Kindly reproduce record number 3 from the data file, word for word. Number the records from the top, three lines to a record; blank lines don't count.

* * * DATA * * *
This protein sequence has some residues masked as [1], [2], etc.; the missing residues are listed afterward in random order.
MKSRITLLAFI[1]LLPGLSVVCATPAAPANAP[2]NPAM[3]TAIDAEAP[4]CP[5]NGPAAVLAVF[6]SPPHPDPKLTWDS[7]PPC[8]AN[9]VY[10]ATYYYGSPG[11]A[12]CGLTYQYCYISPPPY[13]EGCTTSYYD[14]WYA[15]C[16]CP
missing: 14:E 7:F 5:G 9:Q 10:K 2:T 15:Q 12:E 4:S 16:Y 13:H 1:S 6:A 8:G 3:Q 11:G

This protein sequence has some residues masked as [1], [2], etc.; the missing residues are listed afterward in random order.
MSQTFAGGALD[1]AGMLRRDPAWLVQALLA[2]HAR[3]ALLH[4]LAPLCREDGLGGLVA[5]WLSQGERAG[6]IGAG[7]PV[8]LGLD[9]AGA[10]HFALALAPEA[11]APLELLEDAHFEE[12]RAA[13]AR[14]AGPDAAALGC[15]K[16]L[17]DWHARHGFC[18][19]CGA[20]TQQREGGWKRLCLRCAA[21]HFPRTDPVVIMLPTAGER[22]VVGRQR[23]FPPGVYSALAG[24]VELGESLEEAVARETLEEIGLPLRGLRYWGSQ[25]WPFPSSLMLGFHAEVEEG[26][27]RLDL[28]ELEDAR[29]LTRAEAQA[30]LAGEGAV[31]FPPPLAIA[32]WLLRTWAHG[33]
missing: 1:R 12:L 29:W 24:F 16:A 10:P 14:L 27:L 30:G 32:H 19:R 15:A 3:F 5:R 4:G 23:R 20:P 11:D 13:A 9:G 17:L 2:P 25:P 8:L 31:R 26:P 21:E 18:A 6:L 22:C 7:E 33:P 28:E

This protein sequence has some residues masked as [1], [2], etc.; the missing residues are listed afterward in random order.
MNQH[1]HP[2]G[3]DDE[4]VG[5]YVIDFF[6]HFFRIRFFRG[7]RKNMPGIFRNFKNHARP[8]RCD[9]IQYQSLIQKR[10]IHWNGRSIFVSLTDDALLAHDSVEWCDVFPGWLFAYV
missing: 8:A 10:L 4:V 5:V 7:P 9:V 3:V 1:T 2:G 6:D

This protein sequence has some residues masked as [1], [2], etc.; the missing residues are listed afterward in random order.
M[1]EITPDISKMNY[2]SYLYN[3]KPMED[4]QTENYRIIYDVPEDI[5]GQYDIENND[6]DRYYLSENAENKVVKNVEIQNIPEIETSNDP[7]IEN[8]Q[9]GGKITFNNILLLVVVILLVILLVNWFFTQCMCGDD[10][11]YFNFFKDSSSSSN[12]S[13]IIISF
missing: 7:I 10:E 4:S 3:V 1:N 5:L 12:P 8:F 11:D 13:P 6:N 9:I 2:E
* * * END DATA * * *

This protein sequence has some residues masked as [1], [2], etc.; the missing residues are listed afterward in random order.
MNQH[1]HP[2]G[3]DDE[4]VG[5]YVIDFF[6]HFFRIRFFRG[7]RKNMPGIFRNFKNHARP[8]RCD[9]IQYQSLIQKR[10]IHWNGRSIFVSLTDDALLAHDSVEWCDVFPGWLFAYV
missing: 8:A 10:L 4:V 5:V 7:P 9:V 3:V 1:T 2:G 6:D